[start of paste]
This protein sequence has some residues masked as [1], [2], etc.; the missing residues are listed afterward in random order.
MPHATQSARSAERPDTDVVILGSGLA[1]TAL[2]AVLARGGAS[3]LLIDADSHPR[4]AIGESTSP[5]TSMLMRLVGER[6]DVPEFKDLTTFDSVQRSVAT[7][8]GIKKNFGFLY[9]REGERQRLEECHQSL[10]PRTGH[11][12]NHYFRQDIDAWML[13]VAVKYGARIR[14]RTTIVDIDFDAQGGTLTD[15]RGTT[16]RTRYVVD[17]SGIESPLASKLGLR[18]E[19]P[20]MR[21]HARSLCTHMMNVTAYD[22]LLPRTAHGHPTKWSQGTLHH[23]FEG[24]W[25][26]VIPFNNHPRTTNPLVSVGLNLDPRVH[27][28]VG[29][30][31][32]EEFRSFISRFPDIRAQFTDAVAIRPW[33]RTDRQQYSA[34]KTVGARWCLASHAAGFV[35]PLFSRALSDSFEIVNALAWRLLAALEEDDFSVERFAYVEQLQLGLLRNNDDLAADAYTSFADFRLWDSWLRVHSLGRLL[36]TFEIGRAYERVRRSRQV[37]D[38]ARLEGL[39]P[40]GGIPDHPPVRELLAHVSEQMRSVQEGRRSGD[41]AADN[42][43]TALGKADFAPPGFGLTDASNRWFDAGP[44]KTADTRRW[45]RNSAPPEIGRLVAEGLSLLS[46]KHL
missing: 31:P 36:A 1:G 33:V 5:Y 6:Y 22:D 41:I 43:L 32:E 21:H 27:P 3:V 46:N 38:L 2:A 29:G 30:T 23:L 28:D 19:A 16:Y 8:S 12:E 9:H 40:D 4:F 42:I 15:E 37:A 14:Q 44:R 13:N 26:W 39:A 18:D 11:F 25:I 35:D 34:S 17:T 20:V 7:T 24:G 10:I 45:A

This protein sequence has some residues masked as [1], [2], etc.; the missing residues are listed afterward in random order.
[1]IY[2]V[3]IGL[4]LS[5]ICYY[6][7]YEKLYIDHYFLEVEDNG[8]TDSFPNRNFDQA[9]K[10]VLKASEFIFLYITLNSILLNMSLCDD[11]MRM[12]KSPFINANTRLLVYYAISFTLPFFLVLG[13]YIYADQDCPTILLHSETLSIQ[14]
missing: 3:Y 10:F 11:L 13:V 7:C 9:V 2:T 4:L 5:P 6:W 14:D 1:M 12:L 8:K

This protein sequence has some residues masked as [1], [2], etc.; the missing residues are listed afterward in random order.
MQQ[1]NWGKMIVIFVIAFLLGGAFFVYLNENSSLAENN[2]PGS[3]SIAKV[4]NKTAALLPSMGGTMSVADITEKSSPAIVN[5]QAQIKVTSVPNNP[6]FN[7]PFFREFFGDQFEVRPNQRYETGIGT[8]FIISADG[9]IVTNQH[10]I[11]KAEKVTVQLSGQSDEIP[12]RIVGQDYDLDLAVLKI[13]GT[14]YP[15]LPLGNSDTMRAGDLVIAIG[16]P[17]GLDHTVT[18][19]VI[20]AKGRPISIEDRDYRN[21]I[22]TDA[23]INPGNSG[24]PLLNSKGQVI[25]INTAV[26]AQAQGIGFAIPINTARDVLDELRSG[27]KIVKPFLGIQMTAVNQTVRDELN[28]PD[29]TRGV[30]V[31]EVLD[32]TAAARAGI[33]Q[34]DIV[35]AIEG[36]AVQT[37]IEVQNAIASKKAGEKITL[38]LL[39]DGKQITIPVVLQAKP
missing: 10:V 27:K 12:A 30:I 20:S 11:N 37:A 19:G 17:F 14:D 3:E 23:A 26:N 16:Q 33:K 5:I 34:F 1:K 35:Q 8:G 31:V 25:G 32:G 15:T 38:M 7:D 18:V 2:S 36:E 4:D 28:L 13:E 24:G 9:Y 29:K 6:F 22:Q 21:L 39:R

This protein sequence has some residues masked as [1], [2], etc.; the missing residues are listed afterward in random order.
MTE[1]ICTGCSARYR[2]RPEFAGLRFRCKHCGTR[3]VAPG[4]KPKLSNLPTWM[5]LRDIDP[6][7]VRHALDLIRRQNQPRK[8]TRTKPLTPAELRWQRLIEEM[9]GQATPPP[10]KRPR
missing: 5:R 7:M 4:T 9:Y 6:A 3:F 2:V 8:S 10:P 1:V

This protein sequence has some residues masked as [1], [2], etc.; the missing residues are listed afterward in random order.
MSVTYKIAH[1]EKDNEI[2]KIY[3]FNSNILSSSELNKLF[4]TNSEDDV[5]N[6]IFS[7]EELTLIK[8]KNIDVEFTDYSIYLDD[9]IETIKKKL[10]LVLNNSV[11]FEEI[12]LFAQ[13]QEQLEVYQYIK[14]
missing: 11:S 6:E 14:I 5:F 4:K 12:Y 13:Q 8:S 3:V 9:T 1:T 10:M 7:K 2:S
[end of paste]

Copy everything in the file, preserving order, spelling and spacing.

This protein sequence has some residues masked as [1], [2], etc.; the missing residues are listed afterward in random order.
MPHATQSARSAERPDTDVVILGSGLA[1]TAL[2]AVLARGGAS[3]LLIDADSHPR[4]AIGESTSP[5]TSMLMRLVGER[6]DVPEFKDLTTFDSVQRSVAT[7][8]GIKKNFGFLY[9]REGERQRLEECHQSL[10]PRTGH[11][12]NHYFRQDIDAWML[13]VAVKYGARIR[14]RTTIVDIDFDAQGGTLTD[15]RGTT[16]RTRYVVD[17]SGIESPLASKLGLR[18]E[19]P[20]MR[21]HARSLCTHMMNVTAYD[22]LLPRTAHGHPTKWSQGTLHH[23]FEG[24]W[25][26]VIPFNNHPRTTNPLVSVGLNLDPRVH[27][28]VG[29][30][31][32]EEFRSFISRFPDIRAQFTDAVAIRPW[33]RTDRQQYSA[34]KTVGARWCLASHAAGFV[35]PLFSRALSDSFEIVNALAWRLLAALEEDDFSVERFAYVEQLQLGLLRNNDDLAADAYTSFADFRLWDSWLRVHSLGRLL[36]TFEIGRAYERVRRSRQV[37]D[38]ARLEGL[39]P[40]GGIPDHPPVRELLAHVSEQMRSVQEGRRSGD[41]AADN[42][43]TALGKADFAPPGFGLTDASNRWFDAGP[44]KTADTRRW[45]RNSAPPEIGRLVAEGLSLLS[46]KHL
missing: 31:P 36:A 1:G 33:V 5:Y 6:Y 22:D 41:I 43:L 32:E 21:H 27:P 3:V 46:N 38:L 2:A 29:G 30:T 23:L 28:D 19:A 16:Y 8:S 12:E 9:H 40:D 4:F 42:I 15:E 37:A 14:Q 44:R 13:N 26:W 39:A 18:D 11:F 25:I 35:D 34:S 17:T 20:V 7:T 24:G 10:I 45:A

This protein sequence has some residues masked as [1], [2], etc.; the missing residues are listed afterward in random order.
[1]IY[2]V[3]IGL[4]LS[5]ICYY[6][7]YEKLYIDHYFLEVEDNG[8]TDSFPNRNFDQA[9]K[10]VLKASEFIFLYITLNSILLNMSLCDD[11]MRM[12]KSPFINANTRLLVYYAISFTLPFFLVLG[13]YIYADQDCPTILLHSETLSIQ[14]
missing: 3:Y 10:F 11:L 13:V 7:C 9:V 2:T 4:L 5:P 6:W 14:D 1:M 12:L 8:K

This protein sequence has some residues masked as [1], [2], etc.; the missing residues are listed afterward in random order.
MQQ[1]NWGKMIVIFVIAFLLGGAFFVYLNENSSLAENN[2]PGS[3]SIAKV[4]NKTAALLPSMGGTMSVADITEKSSPAIVN[5]QAQIKVTSVPNNP[6]FN[7]PFFREFFGDQFEVRPNQRYETGIGT[8]FIISADG[9]IVTNQH[10]I[11]KAEKVTVQLSGQSDEIP[12]RIVGQDYDLDLAVLKI[13]GT[14]YP[15]LPLGNSDTMRAGDLVIAIG[16]P[17]GLDHTVT[18][19]VI[20]AKGRPISIEDRDYRN[21]I[22]TDA[23]INPGNSG[24]PLLNSKGQVI[25]INTAV[26]AQAQGIGFAIPINTARDVLDELRSG[27]KIVKPFLGIQMTAVNQTVRDELN[28]PD[29]TRGV[30]V[31]EVLD[32]TAAARAGI[33]Q[34]DIV[35]AIEG[36]AVQT[37]IEVQNAIASKKAGEKITL[38]LL[39]DGKQITIPVVLQAKP
missing: 10:V 27:K 12:A 30:I 20:S 11:N 37:A 19:G 17:F 14:D 3:E 23:A 26:N 16:Q 33:K 5:I 34:F 1:K 35:Q 8:G 31:V 25:G 32:G 15:T 38:M 7:D 18:V 2:S 36:E 4:D 28:L 13:E 24:G 9:Y 29:K 6:F 22:Q 21:L 39:R

This protein sequence has some residues masked as [1], [2], etc.; the missing residues are listed afterward in random order.
MTE[1]ICTGCSARYR[2]RPEFAGLRFRCKHCGTR[3]VAPG[4]KPKLSNLPTWM[5]LRDIDP[6][7]VRHALDLIRRQNQPRK[8]TRTKPLTPAELRWQRLIEEM[9]GQATPPP[10]KRPR
missing: 5:R 7:M 4:T 9:Y 6:A 3:F 2:V 8:S 10:P 1:V

This protein sequence has some residues masked as [1], [2], etc.; the missing residues are listed afterward in random order.
MSVTYKIAH[1]EKDNEI[2]KIY[3]FNSNILSSSELNKLF[4]TNSEDDV[5]N[6]IFS[7]EELTLIK[8]KNIDVEFTDYSIYLDD[9]IETIKKKL[10]LVLNNSV[11]FEEI[12]LFAQ[13]QEQLEVYQYIK[14]
missing: 11:S 6:E 14:I 5:F 4:K 12:Y 13:Q 8:S 3:V 9:T 1:T 10:M 7:K 2:S